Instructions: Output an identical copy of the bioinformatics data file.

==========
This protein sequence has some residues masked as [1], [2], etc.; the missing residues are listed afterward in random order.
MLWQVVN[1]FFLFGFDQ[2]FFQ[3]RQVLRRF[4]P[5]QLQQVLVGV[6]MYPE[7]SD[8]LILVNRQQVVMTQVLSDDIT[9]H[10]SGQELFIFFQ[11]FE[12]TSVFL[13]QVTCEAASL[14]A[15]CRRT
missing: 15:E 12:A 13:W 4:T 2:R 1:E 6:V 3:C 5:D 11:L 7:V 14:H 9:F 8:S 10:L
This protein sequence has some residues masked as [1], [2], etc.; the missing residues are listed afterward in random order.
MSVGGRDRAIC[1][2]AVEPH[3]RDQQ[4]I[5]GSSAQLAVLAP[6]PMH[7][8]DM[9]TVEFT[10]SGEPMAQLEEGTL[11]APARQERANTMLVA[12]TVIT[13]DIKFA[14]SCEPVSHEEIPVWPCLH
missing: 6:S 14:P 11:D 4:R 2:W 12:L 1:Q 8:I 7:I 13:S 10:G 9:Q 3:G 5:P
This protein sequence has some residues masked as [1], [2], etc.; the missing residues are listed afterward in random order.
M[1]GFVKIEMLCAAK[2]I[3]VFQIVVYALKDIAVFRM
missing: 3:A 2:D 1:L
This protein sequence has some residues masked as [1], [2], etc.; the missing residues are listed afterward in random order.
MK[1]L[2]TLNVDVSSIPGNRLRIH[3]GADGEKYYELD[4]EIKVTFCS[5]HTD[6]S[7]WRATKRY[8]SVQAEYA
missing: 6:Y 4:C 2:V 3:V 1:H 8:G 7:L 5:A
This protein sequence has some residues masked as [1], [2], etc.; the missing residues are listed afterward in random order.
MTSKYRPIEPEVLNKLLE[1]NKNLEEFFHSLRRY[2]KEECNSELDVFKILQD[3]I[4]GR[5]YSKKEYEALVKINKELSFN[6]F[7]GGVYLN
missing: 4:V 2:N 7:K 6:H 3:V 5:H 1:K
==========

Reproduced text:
This protein sequence has some residues masked as [1], [2], etc.; the missing residues are listed afterward in random order.
MLWQVVN[1]FFLFGFDQ[2]FFQ[3]RQVLRRF[4]P[5]QLQQVLVGV[6]MYPE[7]SD[8]LILVNRQQVVMTQVLSDDIT[9]H[10]SGQELFIFFQ[11]FE[12]TSVFL[13]QVTCEAASL[14]A[15]CRRT
missing: 15:E 12:A 13:W 4:T 2:R 1:E 6:V 3:C 5:D 11:L 7:V 14:H 9:F 8:S 10:L
This protein sequence has some residues masked as [1], [2], etc.; the missing residues are listed afterward in random order.
MSVGGRDRAIC[1][2]AVEPH[3]RDQQ[4]I[5]GSSAQLAVLAP[6]PMH[7][8]DM[9]TVEFT[10]SGEPMAQLEEGTL[11]APARQERANTMLVA[12]TVIT[13]DIKFA[14]SCEPVSHEEIPVWPCLH
missing: 6:S 14:P 11:D 4:R 2:W 12:L 1:Q 8:I 7:I 13:S 10:G 9:Q 3:G 5:P
This protein sequence has some residues masked as [1], [2], etc.; the missing residues are listed afterward in random order.
M[1]GFVKIEMLCAAK[2]I[3]VFQIVVYALKDIAVFRM
missing: 3:A 2:D 1:L
This protein sequence has some residues masked as [1], [2], etc.; the missing residues are listed afterward in random order.
MK[1]L[2]TLNVDVSSIPGNRLRIH[3]GADGEKYYELD[4]EIKVTFCS[5]HTD[6]S[7]WRATKRY[8]SVQAEYA
missing: 6:Y 4:C 2:V 3:V 1:H 8:G 7:L 5:A
This protein sequence has some residues masked as [1], [2], etc.; the missing residues are listed afterward in random order.
MTSKYRPIEPEVLNKLLE[1]NKNLEEFFHSLRRY[2]KEECNSELDVFKILQD[3]I[4]GR[5]YSKKEYEALVKINKELSFN[6]F[7]GGVYLN
missing: 4:V 2:N 7:K 6:H 3:V 5:H 1:K